Featured Industry Leader: Rob Arthur, President, Virginia Mortgage Lenders Association

Featured Industry Leader: Rob Arthur, President, Virginia Mortgage Lenders Association

January 27, 2017

falseRob Arthur is president of the Virginia Mortgage Lenders Association (VMLA). National Mortgage Professional Magazine recently spoke with him regarding his work with the state’s trade group.

How did you become involved with the Virginia Mortgage Lenders Association?
I became involved because I felt that mortgage professionals needed an advocacy force to ward off threats to our industry. My term began in October and it runs for one year. Before that, I was president-elect, vice president and a general board member.

Why should mortgage professionals in your state join VMLA?
They need to protect their turf. Look at how the Realtors get through their advocacy efforts—they’re strong because they have a huge, huge voice on Capitol Hill. We need that on a more micro-level in the Virginia General Assembly. We need more active members—those who don’t participate are eating from the table without doing any of the cooking.

What is VMLA’s level of outreach on a state and federal level?
We are not in front of the state legislators as much as we need to be. We do a “Day on the Hill” event, but we need to get our members to see their legislators throughout the year, so they know what we’re dealing with at a street level.

At the moment, there are no pressing matters on a state level. In terms of federal lobbying, I have not gone to Capitol Hill yet, though I plan to go this year with the Mortgage Bankers Association. I feel that, in terms of regulation, the pendulum has swung too far in the other direction. Yes, we were too lax in what we did [prior to 2008] in getting people a loan. But now, it is nuts. A lot of people are saying we’re in the compliance business while doing mortgages on the side.

What do you see as your most satisfying accomplishments with the VMLA?
Our convention set a record number for attendance the last two years, averaging 250 to 260 people. Our vendors tell us it is one of the best conventions they attend. We are also involved in a lot of educational outreach. We’ve had people from affiliated industries, including appraisers and home builders, at our panel discussions.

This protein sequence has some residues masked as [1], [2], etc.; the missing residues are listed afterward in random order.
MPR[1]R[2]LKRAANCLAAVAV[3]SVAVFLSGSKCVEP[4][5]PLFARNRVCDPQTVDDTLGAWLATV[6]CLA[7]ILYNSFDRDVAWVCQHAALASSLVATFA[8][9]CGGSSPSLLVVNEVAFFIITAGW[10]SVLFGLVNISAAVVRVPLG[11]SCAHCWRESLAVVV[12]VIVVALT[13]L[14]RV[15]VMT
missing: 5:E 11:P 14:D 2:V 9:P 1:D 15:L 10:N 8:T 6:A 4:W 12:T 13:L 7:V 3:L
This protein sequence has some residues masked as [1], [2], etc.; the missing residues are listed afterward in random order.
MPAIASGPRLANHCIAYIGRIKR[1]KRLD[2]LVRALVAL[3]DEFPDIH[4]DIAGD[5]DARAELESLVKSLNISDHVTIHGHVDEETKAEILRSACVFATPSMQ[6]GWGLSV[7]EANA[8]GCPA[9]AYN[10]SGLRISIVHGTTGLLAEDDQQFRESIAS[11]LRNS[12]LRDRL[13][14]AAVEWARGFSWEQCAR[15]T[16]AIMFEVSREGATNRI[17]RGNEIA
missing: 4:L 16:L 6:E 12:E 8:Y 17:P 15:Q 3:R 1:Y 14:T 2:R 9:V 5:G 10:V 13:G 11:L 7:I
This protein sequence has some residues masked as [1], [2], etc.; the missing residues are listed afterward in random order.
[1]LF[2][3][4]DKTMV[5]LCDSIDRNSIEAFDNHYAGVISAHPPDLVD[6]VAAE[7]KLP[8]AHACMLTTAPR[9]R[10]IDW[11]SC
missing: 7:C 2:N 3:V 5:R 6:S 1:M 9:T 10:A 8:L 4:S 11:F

falseWhat is the VMLA doing to build its membership base?
We are not the Virginia Mortgage Bankers Association. We are the Virginia Mortgage Lenders Association. I would like to strengthen our relationship with the brokers and have more of their input. We are looking for new members across our industry. Because of bank mergers and acquisitions our industry is shrinking. Compounding the problem; not many new banks or mortgage lenders are coming online. We would love to have the brokers join our group and work with us in order to help them be successful.

In your professional opinion, what can be done to bring more young people into mortgage careers?
That might be the biggest challenge we face. It is a constant discussion because not a lot of people are coming into the industry. The average age for a loan officer is 56- or 57-years-old. It is tough to get young people to become a commissioned loan officer if they are carrying student loan debt.

I believe that our industry needs to start thinking differently. There are few people coming out of college that say, “I want to be a mortgage lender.” We need to do a better job communicating with Millennials about career paths in our industry. And mortgage lending is not for the faint of heart … it can be cyclical. A lot of people look at what top loan officers make and are intrigued, but the top 10 percent of loan officers are making 90 percent of the money. Many enter the industry and leave in relatively short periods of time.

What is the state of housing in Virginia?
We don’t have the final statistics in yet, but I can say that it was a good year. Of course, all real estate is local, so it depends on the market you are looking at. Northern Virginia, Tidewater, Southwest Virginia and central Virginia all have different economic drivers. Generally speaking, we had excess inventory at the height of the recession, but now in some areas where the economy is growing there is a shortage of homes available for sale. In addition, the lack of affordable housing, especially related to new construction, for the first-time homebuyers continues to be a problem.

Phil Hall is managing editor of National Mortgage Professional Magazine. He may be reached by e-mail at PhilH@MortgageNewsNetwork.com.